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Report: Russia Signals Readiness to Ease UN Sanctions Against Taliban

A senior Russian diplomat reportedly said Moscow is ready “to show flexibility” on possibly easing United Nations Security Council sanctions imposed on Afghanistan’s Taliban, which has intensified attacks against U.S. service members and American-trained Afghan security forces.

The Taliban recently claimed responsibility for killing six U.S. troops, and the group has been behind a record number of casualties incurred by the Afghan National Defense and Security Forces (ANDSF), which includes army, police, and militia units.

“He appeared to be suggesting that major powers should consider an accommodation with the Taliban to stop the spread of rival Islamic State [ISIS/ISIL] militants, deemed a much bigger, international menace by the West,” Reuters reports, referring to Zamir Kabulov, a department chief at Russia’s Foreign Ministry and President Vladimir Putin’s special envoy on Afghanistan.

“We are ready to approach in a flexible way the issues of a possible easing of the regime of sanctions under Security Council Resolution 1988 on the Taliban, if this does not contradict Afghanistan’s national interests,” the Tass news agency quoted Kabulov as saying, according to Reuters.

“No one is talking today about achieving a victory by military means over the Taliban, while the implementation of the national reconciliation policy would in practice mean their return to power,” he added.

Kabulov noted that Russia supports the U.S.-backed Afghanistan government police aimed at achieving national reconciliation.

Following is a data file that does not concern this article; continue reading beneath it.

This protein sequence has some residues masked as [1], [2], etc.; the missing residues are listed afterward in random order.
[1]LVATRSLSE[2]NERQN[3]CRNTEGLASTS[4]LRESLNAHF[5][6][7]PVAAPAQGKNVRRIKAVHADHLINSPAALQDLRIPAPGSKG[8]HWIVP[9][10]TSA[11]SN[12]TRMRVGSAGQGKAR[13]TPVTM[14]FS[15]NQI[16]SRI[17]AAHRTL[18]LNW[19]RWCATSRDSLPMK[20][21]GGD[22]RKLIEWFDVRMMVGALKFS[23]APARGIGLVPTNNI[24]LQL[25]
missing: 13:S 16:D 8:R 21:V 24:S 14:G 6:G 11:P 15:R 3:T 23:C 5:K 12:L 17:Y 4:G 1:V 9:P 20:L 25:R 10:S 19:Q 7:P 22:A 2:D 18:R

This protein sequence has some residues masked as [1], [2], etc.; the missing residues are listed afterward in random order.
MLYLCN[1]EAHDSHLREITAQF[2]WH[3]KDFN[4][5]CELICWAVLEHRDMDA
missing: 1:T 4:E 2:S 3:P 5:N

In 2011, the UN Security Council Resolution 1988 was passed, designating the Taliban insurgency as a threat to international peace and imposing a freezing of assets, bans on travel, and other restrictions on individuals deemed to be associated with the terrorist group.

Although the Taliban branch in Pakistan—Tehrik-e Taliban Pakistan (TTP)—is listed as a foreign terrorist organization by the United States, the Afghan Taliban is not. TTP is also known to carry out attacks on the Afghanistan side of the country’s border with Pakistan.

ISIS terrorists, which have seized swaths of Iraq and Syria, have established a presence in eastern Afghanistan and have been engaged in turf battles with the Taliban, which has labeled ISIS as “barbaric” in the Afghan territory it has captured.

Last week, Kabulov said that Russian interests in Afghanistan “objectively coincide” with those of the Taliban movement in the fight against ISIS.

He noted that Russia had established communication channels to exchange information on ISIS with the Taliban.

“Moscow, currently conducting a bombing campaign in Syria it says is aimed at Islamic State forces, has been concerned about the possible spread of Islamic State from Afghanistan into neighboring ex-Soviet states like Tajikistan, Uzbekistan and Turkmenistan,” points out Reuters.

U.S. Gen. John Campbell, the top commander of U.S. and NATO forces in Afghanistan, and the Pentagon have acknowledged that ISIS is growing in Afghanistan.

“Groups associated with Islamic State have made growing inroads in Afghanistan, attracting fighters and support away from disenchanted members of the Taliban,” reports Reuters.

“They have been battling government forces and the Taliban in a challenge for supremacy of the Islamist insurgency, and its rise has caused alarm outside Afghanistan, with U.S. commanders citing the movement as a reason to delay troop withdrawals,” it adds.

Militants from the ethnic Uzbek minority in Afghanistan have been linked to the Islamic State.

Russian is reportedly helping to strengthen the Afghan security forces.

In September, a United Nations report revealed that ISIS is actively recruiting supporters in nearly three-quarters (25) of the country’s 34 provinces.

Kabulov estimated in October that there were nearly 3,500 ISIS-linked jihadists in Afghanistan, adding that the number was growing.

Gen. Campbell recently said that between 1,000 to 3,000 ISIS-linked militants were operating in Afghanistan.

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